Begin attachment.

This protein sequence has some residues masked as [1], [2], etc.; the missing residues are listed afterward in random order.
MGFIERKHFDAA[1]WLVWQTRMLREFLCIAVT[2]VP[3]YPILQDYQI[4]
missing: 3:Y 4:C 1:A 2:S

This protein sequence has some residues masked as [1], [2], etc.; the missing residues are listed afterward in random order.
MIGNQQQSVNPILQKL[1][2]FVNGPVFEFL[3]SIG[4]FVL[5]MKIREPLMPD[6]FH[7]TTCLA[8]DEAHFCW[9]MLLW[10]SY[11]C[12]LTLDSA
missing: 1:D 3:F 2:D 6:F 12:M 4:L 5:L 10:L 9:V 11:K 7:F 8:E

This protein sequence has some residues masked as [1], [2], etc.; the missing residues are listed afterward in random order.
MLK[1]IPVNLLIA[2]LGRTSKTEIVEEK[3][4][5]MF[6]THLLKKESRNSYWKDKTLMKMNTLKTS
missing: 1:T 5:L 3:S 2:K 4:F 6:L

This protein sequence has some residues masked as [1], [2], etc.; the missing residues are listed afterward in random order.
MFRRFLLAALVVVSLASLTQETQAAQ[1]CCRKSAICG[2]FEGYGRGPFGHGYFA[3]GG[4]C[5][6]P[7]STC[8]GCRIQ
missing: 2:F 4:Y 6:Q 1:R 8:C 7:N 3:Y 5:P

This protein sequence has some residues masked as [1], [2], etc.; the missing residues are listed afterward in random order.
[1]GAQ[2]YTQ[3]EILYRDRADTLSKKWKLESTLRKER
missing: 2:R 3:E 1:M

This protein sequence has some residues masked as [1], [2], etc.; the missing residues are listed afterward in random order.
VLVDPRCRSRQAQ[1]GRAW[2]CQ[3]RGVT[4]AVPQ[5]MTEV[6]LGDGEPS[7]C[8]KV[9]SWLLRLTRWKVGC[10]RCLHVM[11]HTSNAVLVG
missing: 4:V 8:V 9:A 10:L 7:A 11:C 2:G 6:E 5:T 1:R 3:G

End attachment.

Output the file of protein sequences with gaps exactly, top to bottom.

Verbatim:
This protein sequence has some residues masked as [1], [2], etc.; the missing residues are listed afterward in random order.
MGFIERKHFDAA[1]WLVWQTRMLREFLCIAVT[2]VP[3]YPILQDYQI[4]
missing: 3:Y 4:C 1:A 2:S

This protein sequence has some residues masked as [1], [2], etc.; the missing residues are listed afterward in random order.
MIGNQQQSVNPILQKL[1][2]FVNGPVFEFL[3]SIG[4]FVL[5]MKIREPLMPD[6]FH[7]TTCLA[8]DEAHFCW[9]MLLW[10]SY[11]C[12]LTLDSA
missing: 1:D 3:F 2:D 6:F 12:M 4:L 5:L 10:L 9:V 11:K 7:F 8:E

This protein sequence has some residues masked as [1], [2], etc.; the missing residues are listed afterward in random order.
MLK[1]IPVNLLIA[2]LGRTSKTEIVEEK[3][4][5]MF[6]THLLKKESRNSYWKDKTLMKMNTLKTS
missing: 1:T 5:L 3:S 2:K 4:F 6:L

This protein sequence has some residues masked as [1], [2], etc.; the missing residues are listed afterward in random order.
MFRRFLLAALVVVSLASLTQETQAAQ[1]CCRKSAICG[2]FEGYGRGPFGHGYFA[3]GG[4]C[5][6]P[7]STC[8]GCRIQ
missing: 2:F 4:Y 6:Q 1:R 8:C 7:N 3:Y 5:P

This protein sequence has some residues masked as [1], [2], etc.; the missing residues are listed afterward in random order.
[1]GAQ[2]YTQ[3]EILYRDRADTLSKKWKLESTLRKER
missing: 2:R 3:E 1:M

This protein sequence has some residues masked as [1], [2], etc.; the missing residues are listed afterward in random order.
VLVDPRCRSRQAQ[1]GRAW[2]CQ[3]RGVT[4]AVPQ[5]MTEV[6]LGDGEPS[7]C[8]KV[9]SWLLRLTRWKVGC[10]RCLHVM[11]HTSNAVLVG
missing: 4:V 8:V 9:A 10:L 7:A 11:C 2:G 6:E 5:T 1:R 3:G